New data from the Australian Bureau of Statistics (ABS) has revealed the Consumer Price Index (CPI) rose by 2.1 per cent over the March quarter.
During the year to March, the CPI rose by 5.1 per cent, pushed mostly by higher dwelling construction costs and automotive fuel, which had soared by 11 per cent.
Trimmed mean annual inflation, which excludes extreme price rises and falls and is the Reserve Bank of Australia’s (RBA) preferred measure of inflation, rose to 3.7 per cent, the highest since March 2009. In the previous quarter, the trimmed mean came to 2.6 per cent.
On a quarterly basis, the measure was up by 1.4 per cent in the three months to March – the strongest movement since the ABS began its records in 2002.
The RBA has previously signalled that it would only raise the cash rate from its current record low of 0.1 per cent when it was convinced that its target range of 2-3 per cent annual inflation could be sustained – meaning annual wages growth would also need to rise to above 3 per cent.
Earlier in April, Reserve Bank governor Philip Lowe confirmed the ABS inflation data, alongside new wages data would be key to determining the path of the cash rate.
Looking at one of the larger drivers for the inflation surge, new dwelling prices for purchases by owner-occupiers were up by 13.7 per cent during the year to March – the largest rise since September 2000, following the introduction of the GST.
Michelle Marquardt, head of prices statistics at the ABS explained newly built dwellings had been hit by “continued shortages of building supplies and labour, heightened freight costs and ongoing strong demand”.
“Strong demand combined with material and labour supply disruptions throughout the year resulted in the highest annual inflation for new dwellings since the introduction of the GST,” Ms Marquardt said.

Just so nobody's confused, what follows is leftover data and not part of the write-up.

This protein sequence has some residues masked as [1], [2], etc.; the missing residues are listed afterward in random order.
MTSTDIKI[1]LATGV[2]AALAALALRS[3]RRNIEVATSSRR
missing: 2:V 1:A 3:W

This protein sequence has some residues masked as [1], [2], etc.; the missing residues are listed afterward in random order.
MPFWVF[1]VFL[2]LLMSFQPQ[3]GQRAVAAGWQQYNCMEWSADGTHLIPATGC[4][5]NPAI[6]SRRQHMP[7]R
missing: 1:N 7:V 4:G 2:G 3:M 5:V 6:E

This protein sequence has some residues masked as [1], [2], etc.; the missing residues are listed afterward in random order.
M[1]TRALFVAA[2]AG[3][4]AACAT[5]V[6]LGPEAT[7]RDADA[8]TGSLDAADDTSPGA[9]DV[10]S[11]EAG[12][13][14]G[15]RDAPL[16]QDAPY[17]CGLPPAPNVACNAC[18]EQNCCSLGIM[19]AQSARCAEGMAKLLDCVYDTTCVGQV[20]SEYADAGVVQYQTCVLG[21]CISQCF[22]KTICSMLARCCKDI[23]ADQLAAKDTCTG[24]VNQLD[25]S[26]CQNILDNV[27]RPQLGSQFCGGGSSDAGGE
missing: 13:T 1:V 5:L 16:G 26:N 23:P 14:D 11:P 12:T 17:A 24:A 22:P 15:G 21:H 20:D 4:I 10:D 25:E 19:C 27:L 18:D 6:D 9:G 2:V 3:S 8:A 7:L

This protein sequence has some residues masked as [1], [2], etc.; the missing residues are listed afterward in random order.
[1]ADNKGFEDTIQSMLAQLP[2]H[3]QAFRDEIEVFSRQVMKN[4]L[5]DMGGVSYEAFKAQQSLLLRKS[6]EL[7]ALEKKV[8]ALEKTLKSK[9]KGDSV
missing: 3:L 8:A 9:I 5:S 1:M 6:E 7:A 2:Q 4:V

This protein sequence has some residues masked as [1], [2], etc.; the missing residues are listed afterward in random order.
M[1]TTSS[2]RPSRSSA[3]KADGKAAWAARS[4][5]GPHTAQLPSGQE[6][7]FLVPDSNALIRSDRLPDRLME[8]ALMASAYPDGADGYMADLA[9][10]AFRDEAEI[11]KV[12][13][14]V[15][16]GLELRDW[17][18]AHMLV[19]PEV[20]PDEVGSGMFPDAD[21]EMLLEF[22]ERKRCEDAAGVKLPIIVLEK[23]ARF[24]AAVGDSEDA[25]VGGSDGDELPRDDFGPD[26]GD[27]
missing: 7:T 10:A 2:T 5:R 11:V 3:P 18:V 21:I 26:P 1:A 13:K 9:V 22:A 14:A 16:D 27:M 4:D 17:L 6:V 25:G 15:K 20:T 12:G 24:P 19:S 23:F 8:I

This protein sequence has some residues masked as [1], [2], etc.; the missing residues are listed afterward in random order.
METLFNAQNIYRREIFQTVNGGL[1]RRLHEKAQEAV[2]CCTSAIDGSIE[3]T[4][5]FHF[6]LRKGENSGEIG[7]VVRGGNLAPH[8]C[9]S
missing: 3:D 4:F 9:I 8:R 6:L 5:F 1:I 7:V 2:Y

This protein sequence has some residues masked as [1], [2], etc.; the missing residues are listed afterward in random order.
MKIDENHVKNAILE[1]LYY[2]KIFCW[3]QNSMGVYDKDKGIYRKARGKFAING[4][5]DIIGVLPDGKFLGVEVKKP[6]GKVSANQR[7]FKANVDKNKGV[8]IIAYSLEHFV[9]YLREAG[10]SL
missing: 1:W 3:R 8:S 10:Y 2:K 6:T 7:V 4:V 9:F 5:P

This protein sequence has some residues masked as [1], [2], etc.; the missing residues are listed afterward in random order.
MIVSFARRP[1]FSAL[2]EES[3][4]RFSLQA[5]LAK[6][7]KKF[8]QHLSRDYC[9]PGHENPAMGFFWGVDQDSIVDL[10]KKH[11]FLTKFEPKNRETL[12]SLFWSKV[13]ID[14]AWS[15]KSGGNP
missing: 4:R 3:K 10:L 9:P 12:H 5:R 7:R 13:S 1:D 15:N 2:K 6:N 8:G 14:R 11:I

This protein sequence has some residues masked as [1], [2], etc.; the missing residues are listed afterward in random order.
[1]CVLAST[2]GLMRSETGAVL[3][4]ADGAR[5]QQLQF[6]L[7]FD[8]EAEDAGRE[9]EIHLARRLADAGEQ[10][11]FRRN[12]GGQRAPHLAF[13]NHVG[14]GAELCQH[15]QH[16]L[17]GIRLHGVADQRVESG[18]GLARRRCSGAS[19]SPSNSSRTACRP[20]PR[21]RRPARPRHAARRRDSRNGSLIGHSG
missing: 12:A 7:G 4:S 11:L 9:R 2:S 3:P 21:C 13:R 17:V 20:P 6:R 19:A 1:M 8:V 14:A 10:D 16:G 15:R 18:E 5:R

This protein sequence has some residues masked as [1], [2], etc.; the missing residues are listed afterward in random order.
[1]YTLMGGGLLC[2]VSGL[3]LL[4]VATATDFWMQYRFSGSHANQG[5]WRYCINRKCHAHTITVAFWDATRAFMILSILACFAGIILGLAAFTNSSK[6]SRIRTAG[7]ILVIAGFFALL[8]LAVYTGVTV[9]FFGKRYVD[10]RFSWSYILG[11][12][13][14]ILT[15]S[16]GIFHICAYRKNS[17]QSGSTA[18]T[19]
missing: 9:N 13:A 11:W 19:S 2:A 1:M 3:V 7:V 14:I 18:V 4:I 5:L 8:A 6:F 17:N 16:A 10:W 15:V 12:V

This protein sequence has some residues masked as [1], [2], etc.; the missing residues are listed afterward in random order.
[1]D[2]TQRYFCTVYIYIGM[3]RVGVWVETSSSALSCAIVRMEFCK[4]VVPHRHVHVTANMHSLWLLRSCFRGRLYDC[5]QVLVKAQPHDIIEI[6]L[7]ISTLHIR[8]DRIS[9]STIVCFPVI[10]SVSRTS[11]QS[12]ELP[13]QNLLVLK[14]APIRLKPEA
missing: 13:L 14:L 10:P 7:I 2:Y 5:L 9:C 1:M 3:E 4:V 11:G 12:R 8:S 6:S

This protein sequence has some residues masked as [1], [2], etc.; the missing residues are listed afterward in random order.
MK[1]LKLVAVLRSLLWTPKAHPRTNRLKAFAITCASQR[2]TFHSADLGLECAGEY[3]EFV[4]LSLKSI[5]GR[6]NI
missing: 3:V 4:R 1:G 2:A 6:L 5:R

The largest rises in newly constructed home prices were recorded in Perth (up 15.8 per cent), followed by Brisbane (+6 per cent) and Melbourne (+4.7 per cent).
Ms Marquardt noted there were also fewer construction grants from the government compared to the previous quarter, as HomeBuilder and other similar state-based programs had come to an end.
“These grants have the effect of reducing out of pocket expenses for new dwelling purchases,” the ABS explained.
Annual price growth for new houses had continued to shoot up from the June quarter last year, when it had been 1 per cent. But the new result is still a sizeable rise from the previous quarter’s annual growth rate of 7.5 per cent.
Meanwhile, petrol, which was up by 11 per cent, had rocketed up on the back of a global price shock, following the Ukraine invasion and eased COVID restrictions.
“Annual price inflation for automotive fuel was the highest since the 1990 Iraqi invasion of Kuwait,” Ms Marquardt said.
The largest rise was observed in Adelaide (up 12.6 per cent), followed by Darwin (up 12 per cent) and Brisbane (up 11.9 per cent).
Ms Marquardt reported there had been fuel price rises across all three months of the March quarter.
Notable rises were also recorded across the food group (+2.8 per cent), reflecting high transport, fertiliser, packaging and ingredient costs, as well as COVID-related disruptions and herd restocking due to favourable weather.
Sarah Simpkins is the news editor across Mortgage Business and The Adviser.
Previously, she reported on banking, financial services and wealth management for InvestorDaily and ifa.